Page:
Coral calcium scrutinized

Times Staff Writer

Perhaps you’ve seen it touted in television infomercials as a wellspring of long life and a treatment for, among other things, colon cancer, multiple sclerosis, lupus and heart disease. Federal regulators too have seen the advertisements for coral calcium, and they’re not buying the claims.

They have, however, claimed some of the goods.

In late June, U.S. marshals, operating at the behest of the Food and Drug Administration, seized about $2.6 million worth of Coral Calcium Supreme, a dietary supplement hawked by entrepreneurs Kevin Trudeau and Robert Barefoot in paid advertising that aired until midsummer on cable channels including Discovery Channel, Bravo and the Comedy Channel. The FDA and the Federal Trade Commission went to court to make Trudeau and Barefoot stop making the claims for coral calcium’s health effects, and until the case comes before a judge in the spring, the infomercials touting its benefits may not air.

Coral Calcium Supreme, meanwhile, continues to be marketed, both on the Internet and in stores, costing about $17 for a one-month supply. One wholesaler selling the product online prominently advertised as of last week on its Web site: “Plenty of coral calcium in stock, ready to ship!”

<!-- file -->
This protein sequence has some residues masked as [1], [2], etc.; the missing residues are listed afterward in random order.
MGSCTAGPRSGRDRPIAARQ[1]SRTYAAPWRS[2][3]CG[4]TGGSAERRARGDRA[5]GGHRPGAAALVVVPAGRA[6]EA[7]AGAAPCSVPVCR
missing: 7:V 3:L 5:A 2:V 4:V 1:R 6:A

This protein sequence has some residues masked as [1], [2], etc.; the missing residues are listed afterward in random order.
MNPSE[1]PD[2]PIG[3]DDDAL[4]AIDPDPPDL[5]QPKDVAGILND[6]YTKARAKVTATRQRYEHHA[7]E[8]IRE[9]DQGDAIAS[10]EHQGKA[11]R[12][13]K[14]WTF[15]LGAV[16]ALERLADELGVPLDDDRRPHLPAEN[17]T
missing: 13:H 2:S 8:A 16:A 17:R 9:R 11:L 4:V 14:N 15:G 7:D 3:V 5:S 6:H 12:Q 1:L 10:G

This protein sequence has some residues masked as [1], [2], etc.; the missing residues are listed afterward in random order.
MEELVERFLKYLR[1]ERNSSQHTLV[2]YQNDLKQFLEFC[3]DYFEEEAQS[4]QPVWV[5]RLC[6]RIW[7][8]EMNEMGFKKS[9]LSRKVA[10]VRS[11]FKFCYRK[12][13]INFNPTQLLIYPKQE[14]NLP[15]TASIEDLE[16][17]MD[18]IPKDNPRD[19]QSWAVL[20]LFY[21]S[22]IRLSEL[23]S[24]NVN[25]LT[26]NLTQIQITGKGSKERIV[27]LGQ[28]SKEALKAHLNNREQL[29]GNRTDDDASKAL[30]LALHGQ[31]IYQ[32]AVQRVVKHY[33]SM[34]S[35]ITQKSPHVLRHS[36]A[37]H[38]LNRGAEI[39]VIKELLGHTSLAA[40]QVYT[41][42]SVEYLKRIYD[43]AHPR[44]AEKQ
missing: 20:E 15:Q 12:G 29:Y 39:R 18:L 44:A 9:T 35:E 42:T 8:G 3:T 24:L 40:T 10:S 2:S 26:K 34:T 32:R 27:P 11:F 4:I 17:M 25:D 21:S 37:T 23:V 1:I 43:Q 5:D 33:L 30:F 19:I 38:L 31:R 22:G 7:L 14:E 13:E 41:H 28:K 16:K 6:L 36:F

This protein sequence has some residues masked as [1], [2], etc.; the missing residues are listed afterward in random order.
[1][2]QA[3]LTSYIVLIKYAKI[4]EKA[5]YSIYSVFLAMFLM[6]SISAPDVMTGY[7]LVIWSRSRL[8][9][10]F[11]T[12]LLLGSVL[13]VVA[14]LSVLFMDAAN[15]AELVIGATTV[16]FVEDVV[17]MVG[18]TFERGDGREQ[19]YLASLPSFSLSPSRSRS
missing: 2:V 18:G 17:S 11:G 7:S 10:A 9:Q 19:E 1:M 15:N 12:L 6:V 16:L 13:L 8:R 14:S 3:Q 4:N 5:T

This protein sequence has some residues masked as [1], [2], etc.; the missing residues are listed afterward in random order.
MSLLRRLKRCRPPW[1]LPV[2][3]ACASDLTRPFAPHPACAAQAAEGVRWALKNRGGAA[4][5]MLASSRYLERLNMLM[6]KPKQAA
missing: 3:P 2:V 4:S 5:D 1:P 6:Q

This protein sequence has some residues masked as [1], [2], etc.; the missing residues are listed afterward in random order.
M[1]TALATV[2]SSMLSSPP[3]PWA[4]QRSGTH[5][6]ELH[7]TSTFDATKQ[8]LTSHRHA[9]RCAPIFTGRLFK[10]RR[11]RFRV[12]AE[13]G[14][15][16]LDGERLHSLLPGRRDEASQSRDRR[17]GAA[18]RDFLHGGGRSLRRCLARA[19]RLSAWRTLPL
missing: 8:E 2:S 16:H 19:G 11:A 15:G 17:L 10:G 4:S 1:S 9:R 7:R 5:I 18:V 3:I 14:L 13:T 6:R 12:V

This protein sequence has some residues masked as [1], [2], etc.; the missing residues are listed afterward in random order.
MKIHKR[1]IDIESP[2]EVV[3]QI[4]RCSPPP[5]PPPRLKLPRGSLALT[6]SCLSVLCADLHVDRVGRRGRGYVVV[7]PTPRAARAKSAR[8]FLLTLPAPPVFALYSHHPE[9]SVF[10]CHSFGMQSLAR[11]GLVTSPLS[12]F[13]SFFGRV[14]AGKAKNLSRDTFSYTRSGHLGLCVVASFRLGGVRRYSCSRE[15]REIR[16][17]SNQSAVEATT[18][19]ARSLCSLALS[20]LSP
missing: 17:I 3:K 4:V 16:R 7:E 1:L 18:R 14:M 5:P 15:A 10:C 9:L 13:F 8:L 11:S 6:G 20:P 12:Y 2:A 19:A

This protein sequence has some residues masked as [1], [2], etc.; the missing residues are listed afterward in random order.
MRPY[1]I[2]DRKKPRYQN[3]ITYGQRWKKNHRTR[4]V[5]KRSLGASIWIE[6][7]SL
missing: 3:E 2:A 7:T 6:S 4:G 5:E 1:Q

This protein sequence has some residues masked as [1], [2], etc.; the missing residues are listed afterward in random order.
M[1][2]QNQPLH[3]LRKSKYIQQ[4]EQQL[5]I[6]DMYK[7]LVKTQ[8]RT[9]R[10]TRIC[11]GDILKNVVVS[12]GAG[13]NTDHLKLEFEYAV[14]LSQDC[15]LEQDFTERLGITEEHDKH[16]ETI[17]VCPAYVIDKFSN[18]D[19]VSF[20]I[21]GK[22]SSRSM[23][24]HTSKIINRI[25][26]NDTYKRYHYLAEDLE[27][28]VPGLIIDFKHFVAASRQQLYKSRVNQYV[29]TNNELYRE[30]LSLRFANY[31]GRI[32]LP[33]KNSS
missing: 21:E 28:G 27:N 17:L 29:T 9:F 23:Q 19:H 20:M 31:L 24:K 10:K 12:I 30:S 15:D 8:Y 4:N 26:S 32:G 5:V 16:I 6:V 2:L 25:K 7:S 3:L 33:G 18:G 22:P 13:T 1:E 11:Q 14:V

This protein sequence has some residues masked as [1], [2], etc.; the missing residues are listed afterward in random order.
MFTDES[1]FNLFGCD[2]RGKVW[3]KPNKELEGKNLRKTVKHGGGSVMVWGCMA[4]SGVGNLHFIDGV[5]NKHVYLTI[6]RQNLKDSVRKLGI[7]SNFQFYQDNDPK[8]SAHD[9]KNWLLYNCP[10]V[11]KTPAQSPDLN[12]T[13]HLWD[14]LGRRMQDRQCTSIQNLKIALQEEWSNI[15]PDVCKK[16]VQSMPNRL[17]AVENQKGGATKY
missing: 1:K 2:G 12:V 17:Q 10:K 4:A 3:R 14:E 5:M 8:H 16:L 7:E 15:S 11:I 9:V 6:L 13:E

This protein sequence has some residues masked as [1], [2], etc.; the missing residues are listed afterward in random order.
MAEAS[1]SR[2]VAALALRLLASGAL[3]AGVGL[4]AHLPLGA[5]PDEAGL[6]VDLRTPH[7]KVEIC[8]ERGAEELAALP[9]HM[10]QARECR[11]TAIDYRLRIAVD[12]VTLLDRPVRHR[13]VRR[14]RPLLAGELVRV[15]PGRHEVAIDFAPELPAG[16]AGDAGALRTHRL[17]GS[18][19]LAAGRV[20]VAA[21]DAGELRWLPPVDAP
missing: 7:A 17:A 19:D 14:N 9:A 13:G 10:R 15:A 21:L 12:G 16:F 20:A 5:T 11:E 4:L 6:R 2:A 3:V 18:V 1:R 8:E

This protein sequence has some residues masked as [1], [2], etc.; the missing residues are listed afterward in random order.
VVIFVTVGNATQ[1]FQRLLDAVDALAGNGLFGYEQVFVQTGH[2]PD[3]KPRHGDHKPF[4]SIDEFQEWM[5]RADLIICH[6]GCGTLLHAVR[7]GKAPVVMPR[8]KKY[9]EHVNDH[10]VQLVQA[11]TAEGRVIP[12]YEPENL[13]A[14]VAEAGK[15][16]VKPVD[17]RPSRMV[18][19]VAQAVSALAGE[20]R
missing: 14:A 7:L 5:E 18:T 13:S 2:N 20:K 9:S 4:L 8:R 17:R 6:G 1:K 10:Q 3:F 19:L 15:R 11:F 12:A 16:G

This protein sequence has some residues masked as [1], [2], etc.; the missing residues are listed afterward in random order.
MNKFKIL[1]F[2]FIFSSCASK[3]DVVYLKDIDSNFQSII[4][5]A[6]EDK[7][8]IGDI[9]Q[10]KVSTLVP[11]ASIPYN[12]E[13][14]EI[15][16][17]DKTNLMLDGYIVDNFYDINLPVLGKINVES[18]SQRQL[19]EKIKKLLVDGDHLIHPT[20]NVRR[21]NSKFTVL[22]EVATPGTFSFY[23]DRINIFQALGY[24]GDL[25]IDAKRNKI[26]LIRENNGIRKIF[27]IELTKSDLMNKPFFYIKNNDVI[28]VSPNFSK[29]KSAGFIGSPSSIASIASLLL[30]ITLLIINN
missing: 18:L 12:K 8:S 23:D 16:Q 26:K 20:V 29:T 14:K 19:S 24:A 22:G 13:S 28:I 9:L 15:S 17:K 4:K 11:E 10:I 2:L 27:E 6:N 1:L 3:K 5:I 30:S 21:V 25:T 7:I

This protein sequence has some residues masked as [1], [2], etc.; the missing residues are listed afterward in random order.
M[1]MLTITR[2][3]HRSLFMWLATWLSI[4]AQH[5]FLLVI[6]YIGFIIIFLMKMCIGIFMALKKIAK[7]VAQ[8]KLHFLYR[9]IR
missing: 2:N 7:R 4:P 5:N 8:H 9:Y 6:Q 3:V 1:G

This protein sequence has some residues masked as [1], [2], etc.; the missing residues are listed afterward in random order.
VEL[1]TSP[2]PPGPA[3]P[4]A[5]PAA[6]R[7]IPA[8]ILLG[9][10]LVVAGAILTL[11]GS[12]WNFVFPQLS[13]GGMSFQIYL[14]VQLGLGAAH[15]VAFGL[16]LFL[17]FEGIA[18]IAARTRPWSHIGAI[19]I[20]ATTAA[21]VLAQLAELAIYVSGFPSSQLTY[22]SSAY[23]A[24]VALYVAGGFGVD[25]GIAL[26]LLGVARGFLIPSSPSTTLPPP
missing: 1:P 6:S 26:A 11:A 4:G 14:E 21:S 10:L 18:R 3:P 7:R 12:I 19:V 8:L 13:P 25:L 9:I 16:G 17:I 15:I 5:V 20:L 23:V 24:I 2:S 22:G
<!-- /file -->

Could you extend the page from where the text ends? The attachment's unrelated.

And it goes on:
The Federal Trade Commission also has warned at least 18 firms that operate Web sites selling coral calcium that they should stop making unsubstantiated health claims for the popular calcium supplement or they too will be hauled into court.

Coral calcium contains calcium derived from crushed coral taken off the seabed near Okinawa, Japan, as well as magnesium and other minerals found in the skeletal remains of these reef-swelling organisms. Calcium plays a key role in regulating body chemistry, facilitating electrical impulses in the cells, and building and maintaining healthy bones.

But because roughly 90% of American girls and women and almost three-quarters of American men do not get enough calcium in their diet, supplements -- which derive calcium from sources as diverse as oyster shells and limestone deposits -- have become big business in recent years. According to the San Diego-based Nutrition Business Journal, calcium supplements commanded about $877 million in sales in 2002, a figure that has surged because of market interest in coral calcium.